Propionic Acid Pathway
- Electron Transport Chain (ETC)
- Cori Cycle
- De Novo Purine Synthesis
- De Novo Pyrimidine Synthesis
- Purine Salvage
- Purine Excretion
- Ethanol Metabolism
- Pyruvate Metabolism
- HMP Shunt (Pentose Phosphate Pathway)
- Galactose Metabolism
- Sorbitol (Polyol) Pathway
- Urea Cycle
- Alanine (Cahill) Cycle
- Catecholamine Synthesis & Breakdown
- Homocysteine Metabolism
- Fatty Acid Synthesis (Citrate Shuttle)
- Fatty Acid Breakdown (Carnitine Shuttle)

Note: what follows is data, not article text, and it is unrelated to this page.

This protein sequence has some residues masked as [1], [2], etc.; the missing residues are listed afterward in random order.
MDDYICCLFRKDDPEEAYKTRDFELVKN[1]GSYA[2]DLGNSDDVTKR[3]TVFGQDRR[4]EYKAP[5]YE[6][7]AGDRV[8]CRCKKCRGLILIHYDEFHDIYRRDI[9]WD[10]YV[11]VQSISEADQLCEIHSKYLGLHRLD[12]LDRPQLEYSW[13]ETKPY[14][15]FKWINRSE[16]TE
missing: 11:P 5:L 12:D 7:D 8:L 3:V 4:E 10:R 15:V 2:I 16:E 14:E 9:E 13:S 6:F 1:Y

- Propionic Acid Pathway
- Fructose Metabolism
- Regulation by Fructose-2,6-Bisphosphate (F-2,6-BP)
The propionic acid pathway is a biochemical pathway that breaks down fatty acids and certain amino acids into energy. This pathway starts with one of five options: odd-chain fatty acids, as well as the amino acids threonine, isoleucine, valine or methionine.
All of these starting molecules are metabolized into the same molecule, propionyl-CoA. Propionyl-CoA is then converted into methylmalonyl-CoA by propionyl-CoA carboxylase, using biotin or vitamin B7 as a cofactor.
Next, methylmalonyl-CoA is converted into Succinyl-CoA by methylmalonyl-CoA mutase, using cobalamin or vitamin B12 as a cofactor. The final product, Succinyl-CoA is a part of the Krebs cycle, which means that it can be used to produce ATP or glucose by way of gluconeogenesis.